In the days of an uncertain stock market and job insecurity, there's no place like home sweet home. Even though the housing bubble burst over the course of 2007 and 2008, according to MSN Money, homeowners in many areas of the United States can still recoup 80 to 90 percent of the money spent on home improvements. The key is to know where to spend. Just because you put $20,000 into renovations, it won't necessarily add that much value. If your house needs a new roof, you won't see a return on it for a while because people expect the roof in a house they're buying to be in good shape. The same can be said for your plumbing and electrical systems. Bad plumbing will detract from the value, but new plumbing won't necessarily drive up the price tag. The key to adding value is to focus on the things that are important to buyers, and to not over-improve. You don't want to have the most expensive house on the block. So if the houses in your neighborhood have concrete driveways, investing in expensive brick pavers may not be in your best interest financially.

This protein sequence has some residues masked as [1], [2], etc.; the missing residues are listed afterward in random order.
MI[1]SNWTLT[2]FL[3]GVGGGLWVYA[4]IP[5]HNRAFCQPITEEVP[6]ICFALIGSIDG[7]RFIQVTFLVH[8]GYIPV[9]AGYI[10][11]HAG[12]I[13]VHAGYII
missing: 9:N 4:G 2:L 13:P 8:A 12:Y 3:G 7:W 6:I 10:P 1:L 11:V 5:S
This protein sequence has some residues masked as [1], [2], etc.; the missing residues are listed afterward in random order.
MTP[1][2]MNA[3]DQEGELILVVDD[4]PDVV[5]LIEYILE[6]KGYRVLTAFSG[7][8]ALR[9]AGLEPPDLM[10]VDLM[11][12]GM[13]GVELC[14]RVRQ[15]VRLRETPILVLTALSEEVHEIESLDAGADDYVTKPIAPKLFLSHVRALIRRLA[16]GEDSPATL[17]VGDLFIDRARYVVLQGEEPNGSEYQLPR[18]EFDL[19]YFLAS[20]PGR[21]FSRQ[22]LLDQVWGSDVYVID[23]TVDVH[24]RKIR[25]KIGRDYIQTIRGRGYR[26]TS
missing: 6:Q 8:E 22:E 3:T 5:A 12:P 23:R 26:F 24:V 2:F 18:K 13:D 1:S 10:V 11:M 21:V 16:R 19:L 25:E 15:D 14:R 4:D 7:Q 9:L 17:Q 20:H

Here, in no particular order, are some tips for how to get the best bang for your buck on your home renovations, even in a tight real estate market.